NovaRacing Revs it Up for the Philadelphia Auto Show



Jack Hilliard


The NovaRacing team will be taking its year-long project to the Philadelphia Auto Show on Saturday, January 31 at the Pennsylvania Convention Center. The project, a racing car built and designed completely by the team, will be on display for the nine day event that is typically attended by more than 200,000 people. Although the Auto Show is not the main event of the year for the team, it is still seen as a great opportunity for the community to learn more about formula racing. 

In the past, the team has only had one event, the Formula SAE competition held at the Michigan International Speedway in May. This year, however, the opportunity was presented to showcase the car in a second prestigious event.

“It’s just a good way to showcase the car. Get our name out there, but more importantly get Formula’s name out there,” Albert Montemuro, captain of the team, said.

Many students have seen the team’s car on display when passing through the lobby of CEER, but it is much more than “the go-kart,” as it is often labeled. With speeds capping off at over 100 mph and acceleration forces at the same level as production cars, this car truly belongs at the racetrack rather than at a local amusement park. 

The extensive construction project began in the fall with thorough research and design on computer systems. Once digital testing is complete, the manufacturing of the car begins around October. The car may have tested perfectly in the early stages, but the manufacturing process does not always guarentee a smooth ride.

Although the 25 member team meets weekly, the garage is hardly ever empty, as a diligent student can always be found working to solve design obstacles. Often compared to a full-time job, the process of building a car requires the members to learn as they go and be patient during the trial-and-error construction.

“This really becomes everyone’s passion, really an obsession,” Montemuro said. “We all love cars to some extent, but no one joined the team an expert. We all came in fresh and we teach the new generation all the skills that we’ve learned. It’s really a non-curriculum based educational experience.”

After months of preparation, the team sets a hard deadline to have the car fully completed and set to race by Jan. 31 to be ready for the competition in May. 

From the January deadline, the team tests the car and members practice driving behind the wheel, in order to select a team member  to man the wheel during the race.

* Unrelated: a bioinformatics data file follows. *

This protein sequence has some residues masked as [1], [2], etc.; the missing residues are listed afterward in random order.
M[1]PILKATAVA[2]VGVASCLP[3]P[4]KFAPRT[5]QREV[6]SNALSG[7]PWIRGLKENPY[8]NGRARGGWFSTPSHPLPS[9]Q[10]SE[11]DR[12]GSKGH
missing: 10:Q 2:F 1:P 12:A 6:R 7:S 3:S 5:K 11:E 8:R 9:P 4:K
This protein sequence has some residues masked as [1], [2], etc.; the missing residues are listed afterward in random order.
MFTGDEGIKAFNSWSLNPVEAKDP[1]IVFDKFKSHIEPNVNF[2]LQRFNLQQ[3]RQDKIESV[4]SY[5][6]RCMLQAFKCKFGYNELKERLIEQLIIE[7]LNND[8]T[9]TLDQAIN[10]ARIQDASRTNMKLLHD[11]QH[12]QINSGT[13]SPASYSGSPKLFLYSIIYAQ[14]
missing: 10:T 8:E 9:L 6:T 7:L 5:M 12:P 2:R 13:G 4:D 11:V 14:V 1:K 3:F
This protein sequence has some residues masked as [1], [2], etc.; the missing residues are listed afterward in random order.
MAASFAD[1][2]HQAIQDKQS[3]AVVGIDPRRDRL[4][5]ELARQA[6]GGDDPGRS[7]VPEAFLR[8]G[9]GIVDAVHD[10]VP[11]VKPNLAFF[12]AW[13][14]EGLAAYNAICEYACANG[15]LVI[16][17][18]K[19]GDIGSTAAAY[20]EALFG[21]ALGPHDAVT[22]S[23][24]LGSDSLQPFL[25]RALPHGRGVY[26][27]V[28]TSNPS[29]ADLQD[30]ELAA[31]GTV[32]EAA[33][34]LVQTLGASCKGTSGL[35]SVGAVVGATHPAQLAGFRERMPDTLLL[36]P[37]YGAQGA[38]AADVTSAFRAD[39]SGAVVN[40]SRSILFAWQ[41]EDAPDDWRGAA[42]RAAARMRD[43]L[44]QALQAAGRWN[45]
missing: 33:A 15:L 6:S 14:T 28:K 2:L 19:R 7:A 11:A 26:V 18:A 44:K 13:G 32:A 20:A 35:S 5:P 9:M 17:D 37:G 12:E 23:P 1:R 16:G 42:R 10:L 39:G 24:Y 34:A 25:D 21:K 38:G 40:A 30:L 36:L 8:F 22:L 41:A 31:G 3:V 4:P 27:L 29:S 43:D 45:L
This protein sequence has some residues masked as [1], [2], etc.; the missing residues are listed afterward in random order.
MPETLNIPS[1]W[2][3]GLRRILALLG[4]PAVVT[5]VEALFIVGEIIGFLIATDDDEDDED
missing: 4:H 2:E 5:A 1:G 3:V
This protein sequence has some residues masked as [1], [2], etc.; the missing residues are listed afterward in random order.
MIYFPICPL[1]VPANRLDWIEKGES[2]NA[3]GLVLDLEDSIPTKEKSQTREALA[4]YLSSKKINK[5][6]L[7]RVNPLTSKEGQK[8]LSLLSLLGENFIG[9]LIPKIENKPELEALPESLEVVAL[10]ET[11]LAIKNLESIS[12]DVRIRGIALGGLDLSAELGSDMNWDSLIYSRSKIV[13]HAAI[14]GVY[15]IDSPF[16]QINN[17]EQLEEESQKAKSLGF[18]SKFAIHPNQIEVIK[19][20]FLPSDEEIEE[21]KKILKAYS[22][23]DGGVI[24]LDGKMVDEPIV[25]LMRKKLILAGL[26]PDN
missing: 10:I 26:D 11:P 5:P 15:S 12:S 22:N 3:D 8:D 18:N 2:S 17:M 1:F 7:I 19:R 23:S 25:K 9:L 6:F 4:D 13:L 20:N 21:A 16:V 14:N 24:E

The entire event consists of four capability tests, including a straight line test, a skid pad, an autocross course and an endurance course. In addition to performance tests, team members pitch a business proposition to investors that includes a design presentation and price breakdown.

The price to produce the car is typically around $55,000 and half of the costs are covered by the College of Engineering. The remaining half of the team looks for sponsors such as Ford Motor Company and McCarthy Tire and Automotive Center to help reach the goal. The upcoming auto show gives the team an additional chance to add sponsors for the first time. This fundraising is integral to the team’s success as it allows the group to participate in such competitions.

“Hopefully we can talk to some people at the auto show and maybe receive some sponsorships,” Montemuro said. 

Not only does the team offer members a direct opportunity to learn about the car business and construction, it also provides an experience marketable to employers.

“There are some companies that look at kids just from formula to hire,” Montemuro said.  “Companies like Ford and Honda make it a priority. The word is getting out there that this is a legitimate way to get hands on knowledge.”

The experience on the team can jumpstart many members’ futures,.However, for now they’re just enjoying the ride to one of the largest auto shows in the country. On January 30, the team will attend a black tie gala to kick off the show, and will showcase their year-long project to thousands.

“We have complete freedom with this car,” Montemuro said. “And that’s the beauty of it. Every year we start with nothing and we develop this concept of a car, spend four months designing and building, four months testing it, and then we go to competition. Going to car shows is cool, but it’s so much cooler when one of the cars there is your car. It’s like a dream for all of us.”